You are correct that for a *massive* spinor, helicity is not Lorentz invariant. For a *massless* spinor, helicity is Lorentz invariant and coincides with chirality. Chirality is always Lorentz invariant.

Helicity defined
$$
\hat h = \vec\Sigma \cdot \hat p,
$$
commutes with the Hamiltonian,
$$
[\hat h, H] = 0,
$$
but is clearly not Lorentz invariant, because it contains a dot product of a three-momentum.

Chirality defined
$$
\gamma_5 = i\gamma_0 \ldots \gamma_3,
$$
is Lorentz invariant, but does not commute with the Hamiltonian,
$$
[\gamma_5, H] \propto m
$$
because a mass term mixes chirality, $m\bar\psi_L\psi_R$. If $m=0$, you can show from the massless Dirac equation that $\gamma_5 = \hat h$ when acting on a spinor.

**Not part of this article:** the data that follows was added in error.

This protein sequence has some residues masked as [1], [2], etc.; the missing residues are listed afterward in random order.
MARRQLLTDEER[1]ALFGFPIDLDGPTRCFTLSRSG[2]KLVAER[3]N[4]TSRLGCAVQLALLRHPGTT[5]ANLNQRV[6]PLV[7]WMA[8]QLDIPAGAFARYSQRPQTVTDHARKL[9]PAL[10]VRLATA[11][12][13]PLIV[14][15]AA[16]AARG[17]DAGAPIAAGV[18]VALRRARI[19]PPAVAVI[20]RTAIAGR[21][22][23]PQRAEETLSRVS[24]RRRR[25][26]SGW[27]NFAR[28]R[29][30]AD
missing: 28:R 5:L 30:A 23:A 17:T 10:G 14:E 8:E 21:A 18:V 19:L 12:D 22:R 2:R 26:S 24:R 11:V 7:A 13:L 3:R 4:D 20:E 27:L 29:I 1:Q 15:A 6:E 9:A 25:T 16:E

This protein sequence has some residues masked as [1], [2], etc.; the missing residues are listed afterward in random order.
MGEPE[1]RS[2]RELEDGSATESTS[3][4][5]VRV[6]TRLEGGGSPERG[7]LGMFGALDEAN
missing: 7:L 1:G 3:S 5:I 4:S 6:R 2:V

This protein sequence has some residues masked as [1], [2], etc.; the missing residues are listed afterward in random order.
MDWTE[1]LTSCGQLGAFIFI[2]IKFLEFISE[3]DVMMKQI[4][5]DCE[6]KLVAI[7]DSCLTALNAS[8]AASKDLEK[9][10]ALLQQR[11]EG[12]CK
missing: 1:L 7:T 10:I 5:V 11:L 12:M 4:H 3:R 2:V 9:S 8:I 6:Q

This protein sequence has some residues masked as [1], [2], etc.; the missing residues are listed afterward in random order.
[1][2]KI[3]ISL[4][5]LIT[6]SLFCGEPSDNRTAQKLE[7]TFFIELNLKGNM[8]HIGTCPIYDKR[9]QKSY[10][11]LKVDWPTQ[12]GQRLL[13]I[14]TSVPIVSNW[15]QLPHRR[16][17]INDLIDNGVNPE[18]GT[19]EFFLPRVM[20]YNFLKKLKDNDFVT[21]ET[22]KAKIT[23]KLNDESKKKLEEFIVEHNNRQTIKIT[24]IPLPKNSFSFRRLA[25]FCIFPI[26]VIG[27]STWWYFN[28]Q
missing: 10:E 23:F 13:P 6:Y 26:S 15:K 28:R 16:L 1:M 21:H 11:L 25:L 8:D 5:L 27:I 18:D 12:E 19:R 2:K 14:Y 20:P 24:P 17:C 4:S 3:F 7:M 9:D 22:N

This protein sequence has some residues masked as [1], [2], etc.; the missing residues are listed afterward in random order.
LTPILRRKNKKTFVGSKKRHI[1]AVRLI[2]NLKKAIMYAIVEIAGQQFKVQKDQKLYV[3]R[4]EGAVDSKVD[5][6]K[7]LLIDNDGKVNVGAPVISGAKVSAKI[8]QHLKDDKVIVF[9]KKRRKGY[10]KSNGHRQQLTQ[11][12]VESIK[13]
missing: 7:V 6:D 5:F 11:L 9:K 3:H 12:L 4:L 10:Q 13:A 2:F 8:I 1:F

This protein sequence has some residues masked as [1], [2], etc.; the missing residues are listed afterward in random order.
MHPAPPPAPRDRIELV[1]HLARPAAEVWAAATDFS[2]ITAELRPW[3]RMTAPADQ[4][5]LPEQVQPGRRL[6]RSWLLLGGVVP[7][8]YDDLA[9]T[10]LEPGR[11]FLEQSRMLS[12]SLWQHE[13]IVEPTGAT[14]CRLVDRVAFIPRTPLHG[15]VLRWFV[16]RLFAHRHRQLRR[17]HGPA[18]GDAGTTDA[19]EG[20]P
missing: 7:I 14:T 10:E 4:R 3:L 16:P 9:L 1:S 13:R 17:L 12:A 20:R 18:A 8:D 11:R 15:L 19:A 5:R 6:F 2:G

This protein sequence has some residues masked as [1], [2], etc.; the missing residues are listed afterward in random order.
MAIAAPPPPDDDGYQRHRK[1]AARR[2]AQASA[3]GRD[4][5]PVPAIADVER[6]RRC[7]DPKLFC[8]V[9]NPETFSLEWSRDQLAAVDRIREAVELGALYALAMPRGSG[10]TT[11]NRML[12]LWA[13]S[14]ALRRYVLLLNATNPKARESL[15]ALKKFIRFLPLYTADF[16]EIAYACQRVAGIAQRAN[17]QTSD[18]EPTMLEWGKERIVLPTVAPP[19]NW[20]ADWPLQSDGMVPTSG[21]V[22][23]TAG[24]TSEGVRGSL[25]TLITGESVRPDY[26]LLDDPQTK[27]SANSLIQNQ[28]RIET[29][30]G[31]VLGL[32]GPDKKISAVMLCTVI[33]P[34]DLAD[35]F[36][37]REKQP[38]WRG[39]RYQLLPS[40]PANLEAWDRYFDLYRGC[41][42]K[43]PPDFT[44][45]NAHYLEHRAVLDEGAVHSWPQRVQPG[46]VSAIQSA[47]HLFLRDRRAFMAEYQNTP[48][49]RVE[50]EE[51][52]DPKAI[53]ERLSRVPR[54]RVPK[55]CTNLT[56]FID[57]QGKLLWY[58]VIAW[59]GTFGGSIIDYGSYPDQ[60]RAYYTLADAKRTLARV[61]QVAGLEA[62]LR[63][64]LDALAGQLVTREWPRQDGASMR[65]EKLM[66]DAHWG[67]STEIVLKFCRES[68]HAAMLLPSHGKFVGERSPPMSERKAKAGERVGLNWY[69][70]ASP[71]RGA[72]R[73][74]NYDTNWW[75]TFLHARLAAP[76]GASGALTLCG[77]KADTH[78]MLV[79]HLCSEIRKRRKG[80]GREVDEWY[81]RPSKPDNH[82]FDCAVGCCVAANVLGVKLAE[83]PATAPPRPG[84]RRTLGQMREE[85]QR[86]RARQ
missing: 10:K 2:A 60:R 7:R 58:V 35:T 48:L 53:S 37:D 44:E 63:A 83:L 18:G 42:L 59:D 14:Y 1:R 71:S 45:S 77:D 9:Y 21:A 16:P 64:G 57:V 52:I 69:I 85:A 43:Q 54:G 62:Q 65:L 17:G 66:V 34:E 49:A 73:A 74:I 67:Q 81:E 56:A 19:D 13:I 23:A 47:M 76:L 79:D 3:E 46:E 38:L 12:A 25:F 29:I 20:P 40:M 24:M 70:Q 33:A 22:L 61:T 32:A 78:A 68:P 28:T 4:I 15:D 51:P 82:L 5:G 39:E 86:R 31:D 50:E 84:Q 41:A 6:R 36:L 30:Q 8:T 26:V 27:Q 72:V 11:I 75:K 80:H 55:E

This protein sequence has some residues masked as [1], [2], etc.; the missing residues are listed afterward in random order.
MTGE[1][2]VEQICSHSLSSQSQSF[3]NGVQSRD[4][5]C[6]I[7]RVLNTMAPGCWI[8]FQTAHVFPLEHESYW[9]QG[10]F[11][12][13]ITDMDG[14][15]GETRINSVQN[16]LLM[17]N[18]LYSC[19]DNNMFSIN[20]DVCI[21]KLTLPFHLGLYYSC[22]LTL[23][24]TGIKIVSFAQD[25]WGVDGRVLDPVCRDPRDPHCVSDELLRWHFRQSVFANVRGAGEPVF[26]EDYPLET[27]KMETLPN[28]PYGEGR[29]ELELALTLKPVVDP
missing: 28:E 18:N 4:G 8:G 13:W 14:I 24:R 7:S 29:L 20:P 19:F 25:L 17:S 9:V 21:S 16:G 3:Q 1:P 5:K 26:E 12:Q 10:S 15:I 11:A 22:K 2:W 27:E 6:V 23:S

Your second answer is closest to the truth:

*The weak interaction couples only with left chiral spinors and is not frame/observer dependent.*

A left chiral spinor can be written
$$
\psi_L = \frac12 (1+\gamma_5) \psi.
$$
If $m=0$, the left and right chiral parts of a spinor are independent. They obey separate Dirac equations.

If $m\neq0$, the mass states $\psi$,
$$
m(\bar\psi_R \psi_L + \bar\psi_L \psi_R) = m\bar\psi\psi\\
\psi = \psi_L + \psi_R
$$
are not equal to the interaction states, $\psi_L$ and $\psi_R$. There is a single Dirac equation for $\psi$ that is not separable into two equations of motion (one for $\psi_R$ and one for $\psi_L$).

If an electron, say, is propagating freely, it is a mass eigenstate, with both left and right chiral parts propagating.

This post imported from StackExchange Physics at 2014-04-13 14:39 (UCT), posted by SE-user innisfree